Better monitoring of water quality is needed to understand the health of the river, to track down specific causes of exceedences, and to enable regulators to inform the public with more timely and accurate information.
There is little testing, or modeling and prediction, for sewage contamination in the Hudson River Estuary. Of the ten counties on the estuary, only four test for sewage contamination at their shorelines (Westchester, Rockland, Ulster and Dutchess), and that testing is limited in scope and frequency. None of these report their findings to the public.
Despite this lack of critical data, the Department of Environmental Conservation (DEC) has classified Hudson River waters from north of the Bronx Borough line all the way to the northern end of Columbia County as acceptable for swimming. Without water quality data, pollution sources and impacts cannot be identified. You can’t manage what you don’t measure.
The NYC Department of Health and Mental Hygiene (DOHMH) is required to monitor and conduct surveillance of permitted beaches in the City of New York. DOHMH monitors and samples each beach on a weekly basis. When beach water quality status changes occur, DOHMH notifies the public by on-site postings, website postings, through 311 (non emergency government service hotline), and on occasion through DOHMH press releases. Beach operators are also notified by phone and/or email for on-site postings.
The NYC Department of Environmental Protection (NYCDEP) conducts an extensive water quality survey for New York Harbor including bacteriological surveys. This data is analyzed and released periodically to the public in a water quality report. It is collected as part of a historical record reaching back into the early 1900s and provides very valuable information on the long-term trends in NY Harbor water quality.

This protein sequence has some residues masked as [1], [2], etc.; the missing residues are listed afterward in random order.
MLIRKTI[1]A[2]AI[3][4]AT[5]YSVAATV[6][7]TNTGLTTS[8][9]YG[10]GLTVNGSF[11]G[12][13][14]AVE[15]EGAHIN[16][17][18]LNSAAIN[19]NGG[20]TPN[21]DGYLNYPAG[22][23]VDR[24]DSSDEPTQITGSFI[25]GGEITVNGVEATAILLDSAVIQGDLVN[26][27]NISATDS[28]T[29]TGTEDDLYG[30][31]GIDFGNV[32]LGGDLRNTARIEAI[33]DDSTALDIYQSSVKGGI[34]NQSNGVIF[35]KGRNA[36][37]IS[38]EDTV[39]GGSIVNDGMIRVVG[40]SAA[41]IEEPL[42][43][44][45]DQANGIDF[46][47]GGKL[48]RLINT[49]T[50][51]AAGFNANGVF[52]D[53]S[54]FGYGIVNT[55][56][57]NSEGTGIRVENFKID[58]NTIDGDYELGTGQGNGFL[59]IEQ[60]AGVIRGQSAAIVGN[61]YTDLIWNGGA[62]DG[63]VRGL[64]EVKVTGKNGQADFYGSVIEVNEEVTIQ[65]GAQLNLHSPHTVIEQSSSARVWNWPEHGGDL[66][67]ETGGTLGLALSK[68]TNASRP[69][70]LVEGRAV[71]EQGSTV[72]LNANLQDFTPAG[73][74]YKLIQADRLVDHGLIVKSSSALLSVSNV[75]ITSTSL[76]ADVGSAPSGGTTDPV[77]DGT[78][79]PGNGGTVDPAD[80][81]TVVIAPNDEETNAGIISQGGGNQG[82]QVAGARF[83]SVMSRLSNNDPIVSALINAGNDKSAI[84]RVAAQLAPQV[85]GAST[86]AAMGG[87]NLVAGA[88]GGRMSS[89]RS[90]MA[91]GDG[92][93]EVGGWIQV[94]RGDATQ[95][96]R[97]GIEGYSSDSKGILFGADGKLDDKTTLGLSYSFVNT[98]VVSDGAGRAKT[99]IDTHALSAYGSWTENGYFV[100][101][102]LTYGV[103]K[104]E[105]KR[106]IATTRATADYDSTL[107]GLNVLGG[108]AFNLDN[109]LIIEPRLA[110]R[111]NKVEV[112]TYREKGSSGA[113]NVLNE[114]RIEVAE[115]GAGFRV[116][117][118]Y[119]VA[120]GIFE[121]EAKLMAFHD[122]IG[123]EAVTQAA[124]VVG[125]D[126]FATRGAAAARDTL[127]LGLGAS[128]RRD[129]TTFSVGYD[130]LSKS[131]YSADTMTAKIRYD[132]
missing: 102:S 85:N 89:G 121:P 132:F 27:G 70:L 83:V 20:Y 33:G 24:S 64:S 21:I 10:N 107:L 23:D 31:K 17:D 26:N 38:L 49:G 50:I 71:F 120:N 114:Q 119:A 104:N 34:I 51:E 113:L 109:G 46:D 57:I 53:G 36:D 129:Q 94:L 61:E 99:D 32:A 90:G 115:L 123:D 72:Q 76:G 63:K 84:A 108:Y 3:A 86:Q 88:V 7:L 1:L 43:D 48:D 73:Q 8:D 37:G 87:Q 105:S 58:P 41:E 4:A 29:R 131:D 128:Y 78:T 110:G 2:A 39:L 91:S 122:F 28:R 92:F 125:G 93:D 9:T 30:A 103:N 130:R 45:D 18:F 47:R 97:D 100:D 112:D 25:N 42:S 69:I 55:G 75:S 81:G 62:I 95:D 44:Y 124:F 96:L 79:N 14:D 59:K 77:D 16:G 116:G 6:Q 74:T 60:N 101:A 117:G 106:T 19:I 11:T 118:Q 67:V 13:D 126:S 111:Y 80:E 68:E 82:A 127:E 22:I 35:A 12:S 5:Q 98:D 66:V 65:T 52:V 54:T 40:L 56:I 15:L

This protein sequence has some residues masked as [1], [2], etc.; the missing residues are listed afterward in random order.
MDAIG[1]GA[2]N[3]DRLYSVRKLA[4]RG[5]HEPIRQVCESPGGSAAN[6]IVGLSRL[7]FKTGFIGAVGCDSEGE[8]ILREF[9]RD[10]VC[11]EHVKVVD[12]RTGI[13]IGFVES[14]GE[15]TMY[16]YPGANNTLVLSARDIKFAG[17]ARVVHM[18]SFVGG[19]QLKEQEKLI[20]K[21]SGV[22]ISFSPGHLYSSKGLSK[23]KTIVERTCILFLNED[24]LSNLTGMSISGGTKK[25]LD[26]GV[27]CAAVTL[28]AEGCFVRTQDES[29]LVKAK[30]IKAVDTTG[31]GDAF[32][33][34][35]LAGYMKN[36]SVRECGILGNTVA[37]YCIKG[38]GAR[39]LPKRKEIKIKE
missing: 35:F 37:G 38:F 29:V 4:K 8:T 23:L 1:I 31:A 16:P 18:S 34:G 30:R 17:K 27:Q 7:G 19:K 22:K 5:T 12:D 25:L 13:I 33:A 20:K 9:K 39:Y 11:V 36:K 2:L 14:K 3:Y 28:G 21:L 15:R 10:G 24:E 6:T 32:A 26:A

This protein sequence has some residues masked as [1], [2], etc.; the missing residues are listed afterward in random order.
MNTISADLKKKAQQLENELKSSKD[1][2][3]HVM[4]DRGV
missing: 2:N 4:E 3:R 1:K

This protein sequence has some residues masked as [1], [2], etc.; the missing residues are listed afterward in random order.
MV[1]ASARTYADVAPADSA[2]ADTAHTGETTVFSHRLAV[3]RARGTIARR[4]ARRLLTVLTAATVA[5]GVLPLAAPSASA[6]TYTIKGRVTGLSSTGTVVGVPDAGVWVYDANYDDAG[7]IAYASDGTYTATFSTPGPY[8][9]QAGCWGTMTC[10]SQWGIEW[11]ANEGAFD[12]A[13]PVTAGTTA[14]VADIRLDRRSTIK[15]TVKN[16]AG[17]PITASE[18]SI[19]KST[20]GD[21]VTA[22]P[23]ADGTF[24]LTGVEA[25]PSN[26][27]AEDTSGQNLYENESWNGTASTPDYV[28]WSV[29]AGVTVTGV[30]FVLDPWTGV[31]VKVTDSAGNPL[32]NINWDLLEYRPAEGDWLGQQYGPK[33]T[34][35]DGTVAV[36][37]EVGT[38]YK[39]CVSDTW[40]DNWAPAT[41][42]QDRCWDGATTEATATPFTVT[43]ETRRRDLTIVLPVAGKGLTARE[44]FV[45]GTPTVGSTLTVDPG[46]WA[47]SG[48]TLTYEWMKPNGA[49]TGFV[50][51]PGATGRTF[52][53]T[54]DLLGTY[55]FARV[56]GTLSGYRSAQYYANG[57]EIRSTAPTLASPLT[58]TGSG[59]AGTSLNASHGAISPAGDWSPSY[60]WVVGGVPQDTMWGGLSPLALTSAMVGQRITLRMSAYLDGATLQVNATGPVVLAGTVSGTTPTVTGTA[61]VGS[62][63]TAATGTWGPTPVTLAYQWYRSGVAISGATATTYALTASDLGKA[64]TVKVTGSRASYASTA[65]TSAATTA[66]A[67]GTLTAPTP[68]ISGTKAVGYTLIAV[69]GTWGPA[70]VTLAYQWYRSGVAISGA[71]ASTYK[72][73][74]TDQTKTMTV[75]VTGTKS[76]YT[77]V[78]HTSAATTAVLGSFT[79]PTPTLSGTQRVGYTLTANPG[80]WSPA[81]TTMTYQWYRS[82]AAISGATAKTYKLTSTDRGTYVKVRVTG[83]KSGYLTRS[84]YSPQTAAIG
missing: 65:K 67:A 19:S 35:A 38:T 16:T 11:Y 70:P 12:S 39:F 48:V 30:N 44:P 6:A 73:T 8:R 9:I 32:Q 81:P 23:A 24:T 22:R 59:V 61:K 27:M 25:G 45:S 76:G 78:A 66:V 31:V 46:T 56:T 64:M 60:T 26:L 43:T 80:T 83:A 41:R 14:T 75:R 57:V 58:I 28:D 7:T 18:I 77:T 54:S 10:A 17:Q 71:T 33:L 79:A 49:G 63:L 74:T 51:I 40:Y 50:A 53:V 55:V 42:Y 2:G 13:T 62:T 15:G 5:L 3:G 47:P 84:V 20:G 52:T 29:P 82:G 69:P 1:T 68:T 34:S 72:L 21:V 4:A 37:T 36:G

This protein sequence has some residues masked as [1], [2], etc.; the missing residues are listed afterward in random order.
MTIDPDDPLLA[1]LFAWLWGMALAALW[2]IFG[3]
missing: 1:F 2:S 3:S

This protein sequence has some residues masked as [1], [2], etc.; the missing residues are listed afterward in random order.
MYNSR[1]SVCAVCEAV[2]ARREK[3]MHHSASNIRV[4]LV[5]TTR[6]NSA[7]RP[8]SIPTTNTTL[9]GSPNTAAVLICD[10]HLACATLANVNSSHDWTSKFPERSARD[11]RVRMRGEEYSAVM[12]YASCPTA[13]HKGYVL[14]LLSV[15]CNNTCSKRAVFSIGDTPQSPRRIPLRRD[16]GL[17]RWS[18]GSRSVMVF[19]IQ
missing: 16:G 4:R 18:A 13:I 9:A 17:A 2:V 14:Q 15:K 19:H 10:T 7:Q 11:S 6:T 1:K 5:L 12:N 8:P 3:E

The NYCDEP New York Harbor Water Quality Report includes primarily seasonally and spatially averaged data. Limitations to this report are the delay in release (typically more than a 1-year lag time) and the lack of raw (or daily count) data to evaluate patterns of smaller spatial and temporal scale variation.
In the fall of 2011 NYCDEP made a great stride towards providing more complete and timely access to their water quality data by creating an online water quality advisory section on the NYC.gov website. In the new section they now post single sample data and water quality advisories that include wet weather releases from CSOs as well as accidental and planned releases. If you plan to recreate in the waters around NYC you should visit this site for any possible advisory that day NYC Water Quality Advisory website.
The Beaches Environmental Assessment and Coastal Health Act (BEACH Act) requires that coastal and Great Lake states report to the United States Environmental Protection Agency (EPA) on beach monitoring and notification data for their coastal recreation waters. (See “Federal Water Quality Guidelines” below).
The waters of the Hudson River Estuary north of New York City marine beaches are not covered by the BEACH Act and therefore are not tested by the state for recreational use.
The EPA is currently working on new Recreational Water Quality Criteria that may expand the definition of waterways covered by the BEACH Act to include the Hudson River Estuary. New York State needs to update our state water quality standards to meet the criteria set by the EPA, both the existing 1986 criteria and the upcoming criteria when it is released.
Federal water quality guidelines for recreational waters allow for infrequent monitoring at public beaches (as little as 5 samples collected over 90 days) and the averaging of water quality data to arrive at “seasonal average.” This approach to water quality monitoring is not sufficient to protect public health – no one swims in an average, they swim at a specific location at a specific time.